EDWARDS: You're welcome.


CHENEY: That's it.


KING: "That's it." Clearly Dick Cheney did not want to spend a lot of time there. And Wolf, on that point, that you see Dick Cheney and John Edwards seated, as the two candidates would be tonight. These guys both have spent a lot of time on the Sunday shows, on TV shows, on interview shows, a very familiar setting sitting down, up close to the moderator and up close to the person they're debating.

BLITZER: Yes, I think it would have been a little different debate last week if the three of them, the president -- the two presidential candidates and Jim Lehrer would have been sitting around a small table as opposed to those podiums. And Lehrer below -- it's a little more awkward to keep control. It'll be a little bit easier, I suspect, for Martha Raddatz tonight.

KING: Easier to keep control and you tend to have more of a conversation. It tends to be a bit more casual. It tends to be a bit more friendly. Joe Lieberman and Dick Cheney, for example, I'd say.

BLITZER: Correct.

KING: John Edwards and Dick Cheney, not so much. But when you're sitting, you just -- they know each other. You tend to be more casual. I think you will hear a little Joe and a little Paul as opposed to Mr. Vice President and Mr. Chairman.

BLITZER: And then next week's debate, the presidential debate, will be a town hall meeting. With Candy moderating, we get a lot of people asking question. It'd be a very different format there as well.

We're only minutes away from the vice presidential debate. Joe Biden's son, Beau Biden, spoke exclusively to CNN this morning about his father's practice session and his tendency to go off script.


COOPER: Looking to show a live shot of Senator Rand Paul in the hall at Centre College in Danville, Kentucky, getting ready for the big debate night tonight.

While Joe Biden has been studying up for tonight's debate, he's also been spending a good deal of time with his son, Beau. The Delaware attorney general moved in with his parents while his own home is being renovated. He spoke exclusively with our Gloria Borger this morning before he and his father flew to Kentucky for tonight's debate. Take a look.


GLORIA BORGER, CNN CHIEF POLITICAL ANALYST: How does living together work when he's here prepping for debates?

B. BIDEN: It's -- you know, we've got to make sure that the kids are a little bit more quiet and -- when he's -- when he's prepping. But my dad is a dad and a grandfather. My kids adore my father. And so, you know, like last night, we had a nice lasagna dinner and, you know, my dad is -- my dad is working hard. He's -- but he's also being a dad and being a grandfather.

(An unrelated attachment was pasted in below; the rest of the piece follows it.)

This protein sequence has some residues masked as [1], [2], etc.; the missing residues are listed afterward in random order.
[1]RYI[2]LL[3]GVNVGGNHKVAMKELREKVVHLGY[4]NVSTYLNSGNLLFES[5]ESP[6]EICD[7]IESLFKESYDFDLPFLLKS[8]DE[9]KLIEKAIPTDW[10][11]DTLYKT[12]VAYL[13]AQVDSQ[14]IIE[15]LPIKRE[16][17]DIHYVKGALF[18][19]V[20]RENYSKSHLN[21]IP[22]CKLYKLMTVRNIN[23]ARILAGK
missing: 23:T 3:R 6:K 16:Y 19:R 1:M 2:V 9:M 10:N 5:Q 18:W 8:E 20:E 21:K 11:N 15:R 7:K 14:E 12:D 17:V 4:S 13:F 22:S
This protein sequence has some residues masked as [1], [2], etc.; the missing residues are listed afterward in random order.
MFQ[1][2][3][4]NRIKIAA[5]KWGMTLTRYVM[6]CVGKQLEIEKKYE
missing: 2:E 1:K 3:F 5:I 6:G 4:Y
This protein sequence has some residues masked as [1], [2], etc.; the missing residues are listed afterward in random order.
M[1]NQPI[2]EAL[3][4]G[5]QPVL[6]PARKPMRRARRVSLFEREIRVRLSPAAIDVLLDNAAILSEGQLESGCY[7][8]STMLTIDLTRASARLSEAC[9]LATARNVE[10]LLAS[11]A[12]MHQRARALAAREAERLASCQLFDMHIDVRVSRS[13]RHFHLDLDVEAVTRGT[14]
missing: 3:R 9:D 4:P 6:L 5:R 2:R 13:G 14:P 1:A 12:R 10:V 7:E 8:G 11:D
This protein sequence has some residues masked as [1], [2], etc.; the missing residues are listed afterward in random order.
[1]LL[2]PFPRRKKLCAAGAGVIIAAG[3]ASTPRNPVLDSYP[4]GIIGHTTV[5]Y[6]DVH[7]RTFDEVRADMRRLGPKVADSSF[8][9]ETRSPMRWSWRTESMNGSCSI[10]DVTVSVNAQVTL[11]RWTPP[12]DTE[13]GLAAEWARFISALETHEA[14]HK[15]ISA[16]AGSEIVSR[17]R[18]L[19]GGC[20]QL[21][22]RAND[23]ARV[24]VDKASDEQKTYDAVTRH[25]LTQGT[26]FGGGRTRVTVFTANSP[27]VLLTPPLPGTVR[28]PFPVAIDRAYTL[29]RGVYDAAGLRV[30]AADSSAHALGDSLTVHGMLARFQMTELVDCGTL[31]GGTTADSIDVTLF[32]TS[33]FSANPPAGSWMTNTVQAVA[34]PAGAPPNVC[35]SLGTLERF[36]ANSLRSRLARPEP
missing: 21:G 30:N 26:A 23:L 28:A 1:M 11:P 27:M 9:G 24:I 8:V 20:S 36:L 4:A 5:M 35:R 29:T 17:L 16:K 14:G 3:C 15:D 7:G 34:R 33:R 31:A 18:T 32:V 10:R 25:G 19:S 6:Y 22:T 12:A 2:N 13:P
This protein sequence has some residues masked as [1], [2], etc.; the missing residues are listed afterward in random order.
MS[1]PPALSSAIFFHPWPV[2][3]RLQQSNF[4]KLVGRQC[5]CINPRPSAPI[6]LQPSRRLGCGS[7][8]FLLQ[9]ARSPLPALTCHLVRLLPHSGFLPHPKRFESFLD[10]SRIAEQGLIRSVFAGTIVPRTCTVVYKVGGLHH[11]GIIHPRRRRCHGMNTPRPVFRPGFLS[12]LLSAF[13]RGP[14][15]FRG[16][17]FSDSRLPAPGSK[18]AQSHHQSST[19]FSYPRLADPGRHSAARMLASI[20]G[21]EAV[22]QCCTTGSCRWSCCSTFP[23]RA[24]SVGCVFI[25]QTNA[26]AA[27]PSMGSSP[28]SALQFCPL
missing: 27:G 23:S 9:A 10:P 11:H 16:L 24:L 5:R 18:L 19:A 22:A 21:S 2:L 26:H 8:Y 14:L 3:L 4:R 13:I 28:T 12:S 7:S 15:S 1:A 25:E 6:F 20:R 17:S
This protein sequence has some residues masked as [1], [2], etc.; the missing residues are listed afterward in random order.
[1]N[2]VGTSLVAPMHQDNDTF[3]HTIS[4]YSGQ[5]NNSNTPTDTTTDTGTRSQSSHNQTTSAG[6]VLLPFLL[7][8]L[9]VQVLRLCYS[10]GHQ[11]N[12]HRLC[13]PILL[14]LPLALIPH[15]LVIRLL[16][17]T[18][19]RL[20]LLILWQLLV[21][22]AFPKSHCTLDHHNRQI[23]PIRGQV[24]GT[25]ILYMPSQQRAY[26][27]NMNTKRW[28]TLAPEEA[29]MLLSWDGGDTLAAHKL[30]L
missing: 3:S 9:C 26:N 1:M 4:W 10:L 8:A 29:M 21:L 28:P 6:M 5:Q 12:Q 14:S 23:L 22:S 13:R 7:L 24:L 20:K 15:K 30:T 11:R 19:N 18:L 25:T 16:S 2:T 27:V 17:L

BORGER: I heard the other week he actually helped do the laundry?

B. BIDEN: The week before and he was home, too. And you know, he's working his tail off, but not -- you know, he stayed with the kids again. You know, he got up in the morning, we all went to mass. We got the kids off to Sunday school. And in between all that, I saw him, you know, coming out of the -- coming out of the laundry room with a pile of laundry.

You know got -- he got that laundry, you know, taken care of and then went and cracked his briefing books. I mean he's working really hard. But I think it's what the American people see in my father. We live in -- a normal life.

BORGER: Let me ask you about tonight. The president himself has said that he was too polite in his debate. Will your father go on the attack because President Obama was too polite?

B. BIDEN: We'll see tonight, right? You'll see -- but my father is always respectful and he'll be respectful tonight. But he's going to --

BORGER: That sounds like a yes.

B. BIDEN: It's not -- we'll see, right? We'll see. BORGER: Would you expect him to draw sharp contrasts between himself and Congressman Ryan?

B. BIDEN: He's going to try to communicate to the American people the stark choice we have to make on November 6th. And it is a very stark choice.

BORGER: That sounds like a yes.


B. BIDEN: Well, I'm looking forward to the debate.

BORGER: How does your father find that balance where you go on the attack, but on the other hand, you have to remain likable yourself?

B. BIDEN: Well, you know, the debate with Governor Palin was kind of instructive on that. I mean I think there's a lot of talk , you know, you know, about the process stories going into that debate, how do you -- how do you debate Governor Palin? And what he's -- I think what he does, what I've seen him do, what I've observed him doing is he's himself. And he's is -- he is as respectful to his opponent as he has been in every election he's been and for over the course of 40 years now.

And be prepared to understand what your opponent is about and most importantly take an opportunity to talk directly to the American people who like my wife and I have sit it on it in their family room.